Physicians explained that variables of moderate importance could be early signs of progression to SPMS but were not specific enough to be considered as highly important indicators (Figure 5).

    A total of 10 variables were categorized to be low indicators of progression to SPMS, as determined by physician rankings and weightings. These included fatigue, visual symptoms, bladder and bowel symptoms, pain, specific impacts (hobbies and leisure time, self-care, and work), and whether an MRI had been performed. Physicians explained that variables of low importance were subjective, general symptoms of MS, not relevant enough to MS and too unspecific for the progression to SPMS (Figure 6).

    The majority of physicians reported that they found the task challenging, given the complex nature of identifying progression to SPMS. One physician suggested including medication history, and another physician suggested removing ambulatory symptoms as it is similar to impact on mobility.

    Across all 8 physicians, the level of concordance was 0.278 (P<.001), indicating a low to moderate, but statistically significant, level of agreement. Physicians demonstrated slightly greater concordance within countries (United States: 0.42, P=.02; Germany: 0.385, P=.04; Table 2).

    Figure 4. Variables of high importance in progression to secondary progressive multiple sclerosis. Ranking out of 26 variables included. Lower ranking indicates greater importance. EDSS: Expanded Disability Status Scale; RRMS: relapsing-remitting multiple sclerosis; SPMS: secondary progressive multiple sclerosis.
    View this figure
    Figure 5. Variables of moderate importance in progression to secondary progressive multiple sclerosis. Ranking out of 26 variables included. Lower ranking indicates greater importance. MRI: magnetic resonance imaging; SPMS: secondary progressive multiple sclerosis.
    View this figure
    Figure 6. Variables of low importance in progression to secondary progressive multiple sclerosis. Ranking out of 26 variables included. Lower ranking indicates greater importance. SPMS: secondary progressive multiple sclerosis.
    View this figure
    Table 2. Regional concordance across physicians.
    View this table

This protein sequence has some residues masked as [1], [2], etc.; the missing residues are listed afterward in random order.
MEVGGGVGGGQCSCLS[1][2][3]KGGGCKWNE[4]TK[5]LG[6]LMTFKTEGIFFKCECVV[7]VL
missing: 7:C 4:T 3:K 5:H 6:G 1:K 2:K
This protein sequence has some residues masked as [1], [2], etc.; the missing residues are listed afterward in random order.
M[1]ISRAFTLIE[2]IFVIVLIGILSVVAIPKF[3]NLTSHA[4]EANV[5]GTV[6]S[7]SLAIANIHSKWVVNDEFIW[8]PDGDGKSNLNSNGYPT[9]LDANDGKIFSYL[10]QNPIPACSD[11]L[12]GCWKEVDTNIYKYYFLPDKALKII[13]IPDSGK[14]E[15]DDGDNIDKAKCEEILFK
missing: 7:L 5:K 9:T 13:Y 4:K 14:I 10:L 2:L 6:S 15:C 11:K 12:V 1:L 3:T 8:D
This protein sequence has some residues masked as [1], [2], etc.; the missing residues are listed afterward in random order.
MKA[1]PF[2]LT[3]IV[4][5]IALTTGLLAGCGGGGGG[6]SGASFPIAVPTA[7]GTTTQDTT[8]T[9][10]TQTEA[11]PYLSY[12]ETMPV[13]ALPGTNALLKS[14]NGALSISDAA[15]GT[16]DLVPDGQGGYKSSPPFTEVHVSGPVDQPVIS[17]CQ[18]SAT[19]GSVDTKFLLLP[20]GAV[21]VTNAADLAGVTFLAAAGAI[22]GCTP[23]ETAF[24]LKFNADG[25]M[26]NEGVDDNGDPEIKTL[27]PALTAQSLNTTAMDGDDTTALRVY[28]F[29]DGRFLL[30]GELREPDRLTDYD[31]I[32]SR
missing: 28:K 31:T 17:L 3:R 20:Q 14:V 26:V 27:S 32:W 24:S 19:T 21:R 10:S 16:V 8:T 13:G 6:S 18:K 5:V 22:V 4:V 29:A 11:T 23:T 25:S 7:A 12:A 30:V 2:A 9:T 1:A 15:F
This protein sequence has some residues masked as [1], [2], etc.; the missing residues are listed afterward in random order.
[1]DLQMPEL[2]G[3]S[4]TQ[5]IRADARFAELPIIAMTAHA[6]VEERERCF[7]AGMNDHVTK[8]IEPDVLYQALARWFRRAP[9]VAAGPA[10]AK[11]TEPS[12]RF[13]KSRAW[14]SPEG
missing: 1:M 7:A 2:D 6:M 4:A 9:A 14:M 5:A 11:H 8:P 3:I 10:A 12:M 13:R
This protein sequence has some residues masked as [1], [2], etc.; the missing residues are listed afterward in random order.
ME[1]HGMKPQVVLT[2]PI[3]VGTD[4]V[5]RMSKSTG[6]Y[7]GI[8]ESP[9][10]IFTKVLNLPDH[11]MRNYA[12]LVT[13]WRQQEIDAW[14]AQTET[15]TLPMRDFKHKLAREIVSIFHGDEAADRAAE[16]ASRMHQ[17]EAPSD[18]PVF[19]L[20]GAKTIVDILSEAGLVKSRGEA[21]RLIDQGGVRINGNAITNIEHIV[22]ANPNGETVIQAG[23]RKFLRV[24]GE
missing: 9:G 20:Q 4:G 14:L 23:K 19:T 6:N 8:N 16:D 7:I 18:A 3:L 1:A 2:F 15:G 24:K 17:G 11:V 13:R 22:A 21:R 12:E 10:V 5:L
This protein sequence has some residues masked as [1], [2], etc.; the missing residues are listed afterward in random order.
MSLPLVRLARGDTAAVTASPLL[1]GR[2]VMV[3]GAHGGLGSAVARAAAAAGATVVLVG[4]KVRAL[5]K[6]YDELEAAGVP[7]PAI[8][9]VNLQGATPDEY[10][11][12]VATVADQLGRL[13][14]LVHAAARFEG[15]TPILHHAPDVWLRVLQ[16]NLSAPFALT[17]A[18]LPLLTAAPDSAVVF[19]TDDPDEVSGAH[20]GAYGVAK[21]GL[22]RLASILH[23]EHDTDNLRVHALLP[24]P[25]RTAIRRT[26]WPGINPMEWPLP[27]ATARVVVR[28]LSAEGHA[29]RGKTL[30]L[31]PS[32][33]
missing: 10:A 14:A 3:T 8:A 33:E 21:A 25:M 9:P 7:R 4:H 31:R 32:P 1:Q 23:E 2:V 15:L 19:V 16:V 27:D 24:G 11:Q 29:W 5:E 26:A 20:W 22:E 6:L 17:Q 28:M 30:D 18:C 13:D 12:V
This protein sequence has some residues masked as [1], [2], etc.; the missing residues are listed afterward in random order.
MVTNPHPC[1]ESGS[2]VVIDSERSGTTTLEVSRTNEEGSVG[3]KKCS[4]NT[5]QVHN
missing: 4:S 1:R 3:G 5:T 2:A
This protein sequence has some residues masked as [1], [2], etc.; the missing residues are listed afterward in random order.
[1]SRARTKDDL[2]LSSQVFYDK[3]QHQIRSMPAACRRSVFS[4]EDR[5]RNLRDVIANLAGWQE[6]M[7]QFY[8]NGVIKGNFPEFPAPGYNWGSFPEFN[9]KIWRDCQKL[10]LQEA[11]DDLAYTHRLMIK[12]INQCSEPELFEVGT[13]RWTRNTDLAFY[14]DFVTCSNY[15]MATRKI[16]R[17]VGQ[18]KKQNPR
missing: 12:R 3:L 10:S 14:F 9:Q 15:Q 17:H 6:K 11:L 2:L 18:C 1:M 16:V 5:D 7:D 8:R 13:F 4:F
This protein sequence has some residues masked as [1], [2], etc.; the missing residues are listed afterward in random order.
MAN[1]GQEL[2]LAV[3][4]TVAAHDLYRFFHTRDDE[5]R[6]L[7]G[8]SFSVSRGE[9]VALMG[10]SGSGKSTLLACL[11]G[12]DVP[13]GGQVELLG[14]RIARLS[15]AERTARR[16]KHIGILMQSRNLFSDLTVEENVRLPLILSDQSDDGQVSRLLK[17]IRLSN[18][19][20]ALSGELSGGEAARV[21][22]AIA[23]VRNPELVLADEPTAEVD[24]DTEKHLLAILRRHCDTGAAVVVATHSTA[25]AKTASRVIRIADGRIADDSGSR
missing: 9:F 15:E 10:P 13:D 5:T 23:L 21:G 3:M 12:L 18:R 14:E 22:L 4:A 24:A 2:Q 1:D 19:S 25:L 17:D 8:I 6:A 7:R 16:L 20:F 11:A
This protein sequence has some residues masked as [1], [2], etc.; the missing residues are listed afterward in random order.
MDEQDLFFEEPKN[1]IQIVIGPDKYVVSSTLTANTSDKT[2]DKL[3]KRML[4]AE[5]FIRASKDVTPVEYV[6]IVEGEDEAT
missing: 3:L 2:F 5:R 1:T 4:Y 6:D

Scoring Algorithm

    On the basis of the results from the review of previous findings outlined by Ziemssen et al [14], regression analysis of observational study data, physician ranking and weighting, and the associated rationales, questions were weighted as follows:

    • 3 for variables that were found to be important
    • 2 for variables that were found to be moderately important
    • 1 for variables that were found to be less important.

    These weightings were integrated accordingly in the scoring algorithm. Absence of relapse; presence of motor, ambulatory, and cognitive symptoms; and the persistent worsening of any symptom were assigned the highest weights in the scoring algorithm.

    Question scores were multiplied by question weight to produce a total score for that question. The weightings and maximum score for each section are shown in Multimedia Appendix 3. The standardized total score was calculated by summing the score for each section and reweighting to a score divided by 100.


    Discussion

    Overview

    Disability progression is known to be a continuous process that starts very early in the disease course, identifiable even at Disability Status Scale score of 2 [16]. This is also evident from the similar rates of brain atrophy seen at the earliest vs later stages of MS [17]. In addition, cognitive impairment is also seen early in the disease course, including patients with clinically isolated syndrome [18]. Therefore, it is important to identify the signs of progression early, as the timing will determine the extent of therapeutic benefits and affect long-term outcome [19]. Currently, no established tools are available for use in routine clinical practice to support real-time “systematic” comprehensive assessment to help assess the subtle signs of progression [20]. During the stage 1 of our study, physicians confirmed the unmet need for such a tool in routine clinical practice and highlighted that a digital tool generating a score or a graphical output would be preferred and useful for clinical practice [14].

    Principal Findings

    The quantitative and qualitative approaches employed in this study informed categorization of the variables in the draft questionnaire as of “high,” “moderate,” and “low” importance. As expected, differences between the categories were not pronounced, but it is noteworthy that the variables rated as highly important were consistent and presented substantial overlap, thus providing confidence in the categorization. In line with previous studies, ambulation, mobility, and EDSS score were identified, not unsurprisingly, as the most “obvious” parameters associated with progression across all approaches. Interestingly, cognition emerged as an additional highly relevant symptom associated with progression. This is consistent with the previous reports showing that cognition is impaired very early in the disease course, even before physical disability might be obvious. The cognitive impairment affects multiple functionalities and can negatively impact patients’ lives. In addition, cognition has been reported to be predictive of disease evolution [19,21], whereas cognitive reserve can be a buffer to disease progression, reflecting the ability to compensate for progressive injury and as a marker of neuronal network efficiency [22-24].